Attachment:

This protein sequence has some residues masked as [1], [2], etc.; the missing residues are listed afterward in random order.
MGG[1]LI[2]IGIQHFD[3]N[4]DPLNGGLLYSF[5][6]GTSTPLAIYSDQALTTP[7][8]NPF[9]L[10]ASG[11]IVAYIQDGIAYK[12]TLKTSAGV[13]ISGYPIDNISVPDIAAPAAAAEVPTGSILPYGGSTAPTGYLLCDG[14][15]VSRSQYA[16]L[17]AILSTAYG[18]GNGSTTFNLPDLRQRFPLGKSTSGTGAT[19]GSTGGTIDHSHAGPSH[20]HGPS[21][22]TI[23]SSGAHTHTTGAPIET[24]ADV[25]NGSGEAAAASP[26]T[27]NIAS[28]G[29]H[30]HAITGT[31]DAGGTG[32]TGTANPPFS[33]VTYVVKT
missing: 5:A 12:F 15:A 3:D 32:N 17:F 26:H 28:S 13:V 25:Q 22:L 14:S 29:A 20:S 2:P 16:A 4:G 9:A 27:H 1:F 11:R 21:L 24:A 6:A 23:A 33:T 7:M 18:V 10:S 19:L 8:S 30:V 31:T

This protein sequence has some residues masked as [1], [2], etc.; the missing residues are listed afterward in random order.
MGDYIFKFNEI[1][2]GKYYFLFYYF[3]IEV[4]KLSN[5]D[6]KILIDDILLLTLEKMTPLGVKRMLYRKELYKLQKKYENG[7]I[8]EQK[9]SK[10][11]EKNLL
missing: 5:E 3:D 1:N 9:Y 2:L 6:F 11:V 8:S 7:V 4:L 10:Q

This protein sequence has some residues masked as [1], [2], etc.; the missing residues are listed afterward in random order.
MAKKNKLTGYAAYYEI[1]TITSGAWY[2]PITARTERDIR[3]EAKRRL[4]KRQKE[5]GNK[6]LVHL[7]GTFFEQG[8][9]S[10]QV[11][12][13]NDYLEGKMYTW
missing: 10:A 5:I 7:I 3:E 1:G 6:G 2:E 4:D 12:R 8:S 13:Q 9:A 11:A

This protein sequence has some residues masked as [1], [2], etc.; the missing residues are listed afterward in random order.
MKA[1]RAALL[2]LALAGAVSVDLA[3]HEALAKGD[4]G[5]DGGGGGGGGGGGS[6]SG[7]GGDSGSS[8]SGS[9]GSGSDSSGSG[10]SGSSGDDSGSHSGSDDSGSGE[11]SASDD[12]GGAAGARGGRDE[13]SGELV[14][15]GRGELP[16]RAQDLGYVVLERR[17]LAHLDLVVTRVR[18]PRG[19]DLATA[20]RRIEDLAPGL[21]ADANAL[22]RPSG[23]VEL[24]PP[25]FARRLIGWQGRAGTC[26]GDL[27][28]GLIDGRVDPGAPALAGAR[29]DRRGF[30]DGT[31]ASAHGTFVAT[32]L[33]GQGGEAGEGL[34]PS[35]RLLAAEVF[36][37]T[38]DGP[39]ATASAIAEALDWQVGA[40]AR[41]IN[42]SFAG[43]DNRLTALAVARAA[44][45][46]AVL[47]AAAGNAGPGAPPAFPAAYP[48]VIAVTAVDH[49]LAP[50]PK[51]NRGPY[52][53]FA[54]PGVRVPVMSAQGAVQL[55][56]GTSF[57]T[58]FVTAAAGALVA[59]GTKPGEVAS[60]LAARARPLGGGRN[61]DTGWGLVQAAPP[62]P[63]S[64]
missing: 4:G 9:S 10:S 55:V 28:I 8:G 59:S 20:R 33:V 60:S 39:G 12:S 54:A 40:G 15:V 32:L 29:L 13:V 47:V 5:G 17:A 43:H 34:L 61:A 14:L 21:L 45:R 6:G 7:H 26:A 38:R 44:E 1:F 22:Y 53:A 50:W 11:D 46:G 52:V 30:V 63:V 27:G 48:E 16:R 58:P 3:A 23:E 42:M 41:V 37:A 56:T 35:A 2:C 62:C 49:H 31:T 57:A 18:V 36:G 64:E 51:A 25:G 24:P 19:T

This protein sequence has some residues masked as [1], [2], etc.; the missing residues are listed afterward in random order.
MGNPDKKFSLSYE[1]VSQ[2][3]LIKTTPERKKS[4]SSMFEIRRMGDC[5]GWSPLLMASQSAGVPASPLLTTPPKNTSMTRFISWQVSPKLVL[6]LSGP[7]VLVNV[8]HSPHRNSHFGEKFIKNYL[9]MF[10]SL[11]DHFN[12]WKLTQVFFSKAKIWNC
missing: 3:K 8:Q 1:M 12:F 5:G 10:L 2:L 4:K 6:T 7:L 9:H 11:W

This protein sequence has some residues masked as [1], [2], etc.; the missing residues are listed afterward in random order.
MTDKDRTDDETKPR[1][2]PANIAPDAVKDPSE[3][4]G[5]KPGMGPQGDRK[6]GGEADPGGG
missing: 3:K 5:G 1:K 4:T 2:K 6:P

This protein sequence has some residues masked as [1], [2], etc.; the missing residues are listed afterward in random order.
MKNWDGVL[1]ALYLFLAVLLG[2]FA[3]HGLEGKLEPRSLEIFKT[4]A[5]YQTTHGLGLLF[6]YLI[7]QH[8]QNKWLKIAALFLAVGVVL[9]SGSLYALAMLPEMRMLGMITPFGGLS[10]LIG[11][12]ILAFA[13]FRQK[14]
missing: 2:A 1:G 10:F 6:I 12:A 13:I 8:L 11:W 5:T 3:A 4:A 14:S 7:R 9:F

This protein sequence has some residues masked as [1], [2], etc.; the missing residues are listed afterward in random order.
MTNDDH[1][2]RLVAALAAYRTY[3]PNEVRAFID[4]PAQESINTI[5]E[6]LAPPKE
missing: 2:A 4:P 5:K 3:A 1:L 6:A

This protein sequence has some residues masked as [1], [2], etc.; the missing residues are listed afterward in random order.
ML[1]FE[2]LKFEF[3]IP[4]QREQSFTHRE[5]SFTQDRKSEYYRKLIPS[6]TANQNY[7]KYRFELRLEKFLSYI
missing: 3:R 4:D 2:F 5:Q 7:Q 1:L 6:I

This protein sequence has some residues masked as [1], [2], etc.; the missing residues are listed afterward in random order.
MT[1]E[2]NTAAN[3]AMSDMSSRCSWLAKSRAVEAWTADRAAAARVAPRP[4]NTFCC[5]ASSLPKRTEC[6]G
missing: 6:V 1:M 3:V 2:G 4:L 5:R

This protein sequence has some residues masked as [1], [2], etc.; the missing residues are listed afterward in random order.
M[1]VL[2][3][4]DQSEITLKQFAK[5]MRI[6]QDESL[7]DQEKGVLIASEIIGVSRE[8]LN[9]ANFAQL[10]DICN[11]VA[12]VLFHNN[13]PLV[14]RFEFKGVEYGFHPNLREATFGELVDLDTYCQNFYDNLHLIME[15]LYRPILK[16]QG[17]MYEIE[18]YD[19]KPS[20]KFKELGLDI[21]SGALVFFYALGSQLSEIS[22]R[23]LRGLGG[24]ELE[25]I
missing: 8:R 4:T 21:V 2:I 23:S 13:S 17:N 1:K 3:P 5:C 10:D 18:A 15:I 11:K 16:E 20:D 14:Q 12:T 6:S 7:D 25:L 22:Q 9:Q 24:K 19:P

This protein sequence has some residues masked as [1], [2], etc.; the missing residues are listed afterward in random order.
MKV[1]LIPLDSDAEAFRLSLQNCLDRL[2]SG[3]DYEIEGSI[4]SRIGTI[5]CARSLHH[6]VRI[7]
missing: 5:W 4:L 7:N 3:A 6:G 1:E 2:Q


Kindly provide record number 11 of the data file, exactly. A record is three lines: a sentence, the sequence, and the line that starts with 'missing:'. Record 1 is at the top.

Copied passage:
This protein sequence has some residues masked as [1], [2], etc.; the missing residues are listed afterward in random order.
M[1]VL[2][3][4]DQSEITLKQFAK[5]MRI[6]QDESL[7]DQEKGVLIASEIIGVSRE[8]LN[9]ANFAQL[10]DICN[11]VA[12]VLFHNN[13]PLV[14]RFEFKGVEYGFHPNLREATFGELVDLDTYCQNFYDNLHLIME[15]LYRPILK[16]QG[17]MYEIE[18]YD[19]KPS[20]KFKELGLDI[21]SGALVFFYALGSQLSEIS[22]R[23]LRGLGG[24]ELE[25]I
missing: 8:R 4:T 21:V 2:I 23:S 13:S 17:N 1:K 3:P 5:C 10:D 18:A 15:I 11:K 16:E 20:D 14:Q 12:T 6:S 7:D 25:L 22:Q 9:Q 24:K 19:P